04 Dec RIP DIFOT (Part 2)
If you are anything like me, then you have become accustomed to online shopping. It is an amazing and simple process. But often it can become a very frustrating experience caused by delays, failed deliveries, and waiting at home all day for a delivery that will only take 2 minutes, only to find a “LEFT CARD” in the letterbox.
DIFOT (Deliver In Full On Time) is used today to measure how well a transport company is performing, and in today’s market, a DAY delivery target is all that is available. Even when opting for a premium delivery service, such as next day, the only additional service you are getting is a shorter lead time. In my previous blog, DIFOT or not?, we looked at DIFOT being the gold standard performance indicator used by transport companies, and generally tied to contractual commitments. But DIFOT is no longer the KPI to bring the transport industry forward. Quite frankly it’s time to lay DIFOT to rest. So what other options are available?
If you take a quick look at Uber, you will realise that they do not measure service delivery in anyway. Rather, they focus on customer satisfaction. And, when service levels drops, they actually charge more, via surge pricing. One of the things Uber does really well, that enables this kind of behaviour, is keeping customers informed in real time, allowing customers to accept surge pricing or, wait until the surge has passed.
So how would this translate into eCommerce deliveries? When things get really busy, it is quite possible you will get the dreaded “LEFT CARD”, instructing you to pick up your parcel from the nearest facility now after 3pm! And that is after you stayed at home all day to make sure you were able to sign for your new iPhone XS.
While failed deliveries are frustrating for the receiver, they are extremely costly to the shipper and the transport company. It is in everyone’s interest to reduce failed deliveries. Authority to Leave (ATL) works sometimes, as does Alternative Delivery Point (ADP). But when it really matters, for example high value or urgent items, these outcomes are not acceptable.
How can we change the game? How can eCommerce companies start to improve their customer experience? How can transport providers unlock new revenue streams? How can we get more accurate delivery windows?
@ FourPL we think that a new measure is required for the Transport Industry. The measure must drive increased transparency, more greatly reflect reality, and ensure that the both the receiver and the drivers are better informed. The delivery of timely and accurate information must become as valuable in the Supply Chain, as the physical delivery of goods.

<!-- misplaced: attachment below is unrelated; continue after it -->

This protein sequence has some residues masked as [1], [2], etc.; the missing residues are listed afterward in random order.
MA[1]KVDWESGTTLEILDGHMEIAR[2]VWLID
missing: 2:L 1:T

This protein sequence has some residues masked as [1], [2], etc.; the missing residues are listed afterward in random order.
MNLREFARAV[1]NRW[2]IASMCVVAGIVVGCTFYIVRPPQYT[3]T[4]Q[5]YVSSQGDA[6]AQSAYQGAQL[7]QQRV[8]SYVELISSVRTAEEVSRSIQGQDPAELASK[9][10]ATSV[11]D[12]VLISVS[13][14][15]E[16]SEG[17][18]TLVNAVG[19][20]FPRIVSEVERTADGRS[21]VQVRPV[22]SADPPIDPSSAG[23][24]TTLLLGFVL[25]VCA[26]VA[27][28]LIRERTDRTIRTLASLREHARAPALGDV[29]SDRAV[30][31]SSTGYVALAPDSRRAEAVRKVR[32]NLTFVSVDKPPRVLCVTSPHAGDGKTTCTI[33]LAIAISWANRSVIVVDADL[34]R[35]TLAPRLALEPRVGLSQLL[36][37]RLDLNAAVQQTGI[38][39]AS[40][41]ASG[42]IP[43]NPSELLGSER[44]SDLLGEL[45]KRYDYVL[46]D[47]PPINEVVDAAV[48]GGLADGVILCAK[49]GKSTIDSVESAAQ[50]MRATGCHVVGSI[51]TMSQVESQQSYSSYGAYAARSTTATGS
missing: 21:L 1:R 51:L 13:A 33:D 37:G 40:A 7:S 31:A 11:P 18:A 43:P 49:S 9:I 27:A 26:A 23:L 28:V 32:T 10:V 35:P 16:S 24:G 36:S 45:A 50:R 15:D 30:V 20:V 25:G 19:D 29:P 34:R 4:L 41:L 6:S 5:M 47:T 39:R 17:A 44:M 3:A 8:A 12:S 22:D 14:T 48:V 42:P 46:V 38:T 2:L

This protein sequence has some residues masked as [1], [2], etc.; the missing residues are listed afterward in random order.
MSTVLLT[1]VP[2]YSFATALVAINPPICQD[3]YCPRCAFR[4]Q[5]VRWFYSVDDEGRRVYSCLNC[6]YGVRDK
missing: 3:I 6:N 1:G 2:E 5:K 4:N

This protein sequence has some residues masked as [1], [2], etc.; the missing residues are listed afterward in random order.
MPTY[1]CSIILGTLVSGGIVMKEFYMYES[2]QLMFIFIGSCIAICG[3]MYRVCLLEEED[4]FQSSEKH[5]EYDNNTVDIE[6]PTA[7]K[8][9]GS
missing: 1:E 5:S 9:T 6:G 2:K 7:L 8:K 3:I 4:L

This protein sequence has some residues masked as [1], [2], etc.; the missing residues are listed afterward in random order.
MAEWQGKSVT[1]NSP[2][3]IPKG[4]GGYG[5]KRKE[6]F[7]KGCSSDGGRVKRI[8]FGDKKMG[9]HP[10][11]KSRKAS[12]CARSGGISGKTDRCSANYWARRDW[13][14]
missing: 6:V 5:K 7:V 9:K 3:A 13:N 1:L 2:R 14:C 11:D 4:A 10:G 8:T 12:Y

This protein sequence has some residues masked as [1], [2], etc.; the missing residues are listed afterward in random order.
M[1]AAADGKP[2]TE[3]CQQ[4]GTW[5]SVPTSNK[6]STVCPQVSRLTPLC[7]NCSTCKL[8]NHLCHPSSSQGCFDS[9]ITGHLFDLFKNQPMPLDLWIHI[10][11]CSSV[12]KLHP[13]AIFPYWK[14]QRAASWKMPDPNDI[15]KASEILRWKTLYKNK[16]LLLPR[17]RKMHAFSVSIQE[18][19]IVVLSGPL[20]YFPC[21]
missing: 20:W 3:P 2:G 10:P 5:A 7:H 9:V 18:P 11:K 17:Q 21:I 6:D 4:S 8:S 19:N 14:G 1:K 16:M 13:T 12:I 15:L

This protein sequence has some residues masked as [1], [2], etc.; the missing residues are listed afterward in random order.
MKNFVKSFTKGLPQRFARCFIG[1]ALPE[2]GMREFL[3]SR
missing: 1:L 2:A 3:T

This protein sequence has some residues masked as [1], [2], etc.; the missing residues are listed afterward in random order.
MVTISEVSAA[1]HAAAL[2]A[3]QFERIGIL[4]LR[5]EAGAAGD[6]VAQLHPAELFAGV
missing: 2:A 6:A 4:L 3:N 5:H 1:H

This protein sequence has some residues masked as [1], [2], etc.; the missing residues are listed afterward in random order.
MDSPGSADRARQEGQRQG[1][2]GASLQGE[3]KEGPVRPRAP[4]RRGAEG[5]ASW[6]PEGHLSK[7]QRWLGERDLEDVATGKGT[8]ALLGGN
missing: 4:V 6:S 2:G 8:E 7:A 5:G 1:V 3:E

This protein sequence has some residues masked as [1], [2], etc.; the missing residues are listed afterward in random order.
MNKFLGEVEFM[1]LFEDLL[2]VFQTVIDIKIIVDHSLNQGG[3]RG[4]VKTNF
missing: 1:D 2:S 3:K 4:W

Introducing PiD, Predictable, Informed, Dynamic transport KPI. It is a multi dimensional KPI that looks not just at the delivery of items, but also the sharing of information, and measuring how well a transport provider is able to respond to changes in the delivery.
So how does it work?
This is basically today’s DIFOT. It is a measure of how often a transport provider is able to delivery on time and in full, based on the agreed service levels. Carriers are then measured on how what % of deliveries, were made within a given threshold. More often than not, this is measured in days. However, in the eCommerce world, HOUR commitments will be needed. This will become more difficult if we do not start to measure DIFOT in conjunction with “Informed”.
This is measuring how well the customer/receiver was communicated with, particularly when things are not going as planned. The transportation provider proactively informs participants on the status of a delivery, in near-real time, and alert of any delays; providing updated ETA’s (Estimated Time of Arrival) when unexpected events occur. This is providing receivers and customers relevant information at the right time. From, “we are running 30 minutes late”, or, “we are a little ahead of schedule today”, through to, “Due to a vehicle breakdown, we will not be able to make your delivery today”.
By measuring Predictability, and Informed together, transport operations can begin to offer tighter delivery windows. In doing so, the Predictable (DIFOT) can drop, however, well informed participants will apply a wider Delivery target.
This is a measure of how well a transport provider is able to respond to changes in the delivery request. The customer, or in many cases the receiver, can update the delivery options up until the point of delivery. The receiver and the driver performing a delivery can interact seamlessly, to ensure deliveries are made successfully on the first attempt as efficiently as possible. The measure of delivery performance here will be against a new dynamic delivery date set by the receiver. A good score here demonstrates a transport operations ability to respond to changing demands, and still deliver on first attempt.
Do you see this new way of measuring transport as providing your customers value? As a service provider, what challenges do you see in moving to a such KPI’s? Join the discussion below.
Next week take a deep dive into this new KPI and discuss how it can begin delivering better transport outcomes for operations, customers and receivers.
If you missed our first post, Part 1 we looked at DIFOT and whether it is still a gold standard performance indicator given changing market dynamics? We asked some thought provoking questions.
FourPL Contact for more information: firstname.lastname@example.org
About the Author:About the Author: James Foran is FourPL’s “Transportation Guru” and is well known as a thought leader in the Industry. James’s expertise is helping business stakeholders understand technology capabilities and how to get the most out of their current technology, or, help develop a strategy to introduce new technology into their business.